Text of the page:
In addition to taking on individual projects from clients, these firms are often kept on retainer by large companies who need specialty work done regularly and consistently. For you, that means a constant stream of projects and rarely having to worry about when the next paycheck is coming in. Of course, there's also the potential for a bit of a monkey's paw situation in which you have more work than you can handle, and you're now answerable to a boss who might not be as lax as you would have been with yourself.
But for a lot of people, the benefits outweigh the risks, and big firms remain one of the most popular ways that Graphic Designers are employed.
5. Continuing Education and Certifications in Graphic Design
Pursuing an advanced degree
Obtaining a graduate degree in your course of study can serve as an excellent way to separate you from the herd - but you must first decide whether it's worth your time.
Master's degrees in Graphic Design are offered in certain places, typically when students need a chance to dig a little deeper into some particular aspect of Graphic Design that is of interest to them. However, the more competitive and typically more useful degree to achieve in Graphic Design is the MFA. While the process for achieving the MFA is longer and more intense, it is also the accepted terminal degree for teaching Graphic Design, as it values both practice as well as research.
The PhD in Graphic Design, while still useful, takes a considerable amount of time and focuses primarily on research with almost no practice involved, with the primary aim of the PhD being to expand scholarship in the Graphic Design field.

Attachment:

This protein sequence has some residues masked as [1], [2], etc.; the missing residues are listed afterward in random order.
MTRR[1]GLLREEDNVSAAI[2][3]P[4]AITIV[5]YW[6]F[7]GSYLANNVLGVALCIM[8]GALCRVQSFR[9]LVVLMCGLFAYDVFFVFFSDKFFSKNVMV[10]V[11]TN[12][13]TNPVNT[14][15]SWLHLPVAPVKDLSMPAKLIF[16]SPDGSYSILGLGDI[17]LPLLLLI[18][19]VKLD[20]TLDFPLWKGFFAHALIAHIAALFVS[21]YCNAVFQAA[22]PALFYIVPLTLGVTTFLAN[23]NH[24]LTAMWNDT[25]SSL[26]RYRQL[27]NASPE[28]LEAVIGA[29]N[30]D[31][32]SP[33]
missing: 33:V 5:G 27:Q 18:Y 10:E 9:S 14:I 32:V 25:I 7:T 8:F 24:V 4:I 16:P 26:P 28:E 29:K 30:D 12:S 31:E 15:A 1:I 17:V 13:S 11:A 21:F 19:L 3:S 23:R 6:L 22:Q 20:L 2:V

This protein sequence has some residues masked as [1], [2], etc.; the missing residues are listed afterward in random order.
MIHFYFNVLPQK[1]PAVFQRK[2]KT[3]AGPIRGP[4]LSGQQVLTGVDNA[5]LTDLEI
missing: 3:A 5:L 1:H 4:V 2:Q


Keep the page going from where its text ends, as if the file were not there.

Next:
Here are common advanced degrees that people with [blank] degree normally consider:
Master's in Graphic Design
- Primarily geared toward getting students to be a little more confident in a particular skill or specialization, many Master's degrees are also designed so that graduates will also leave with teaching certifications.
MFA (Master of Fine Arts in Graphic Design)
- Like the Master's, the MFA is primarily geared toward developing skills, but the MFA takes longer (2-3 years versus the MS' 1-2) and is more commonly accepted as the lowest education level required to teach Graphic Design.
PhD (Doctor of Philosophy in Graphic Design)
- PhDs in Graphic Design focus on conducting research, writing papers, and teaching college students about the field of Graphic Design.
6. External Resources
If you're still not sure what to do with your degree here are some external sites, to help you with your decision:
AIGA, Professional Association for Design
A professional organization for graphic design, AIGA provides conferences, publications, local chapter meetings, continuing education, and other membership benefits. The organization's name AIGA previously stood for the American Institute of Graphic Arts, but it has since been shorted to the initials themselves.
The Freelancer's Union is a professional organization for independent workers in the graphic design industry specifically.
Enter "[blank]" into the search bar and you can get a sense of what kind of government jobs are available to Visual and Performing Arts Majors. Find a job title you like and come back here to learn more about it.
Bureau Of Labor Statistics
The BLS offers detailed data on pay, location, and availability of different kinds of jobs across the country.
In fact, we draw a lot of our research on the best places for jobs from the information provided on the site.
And if this all seems like a lot - don't worry - the hard part (getting your degree!) is already over.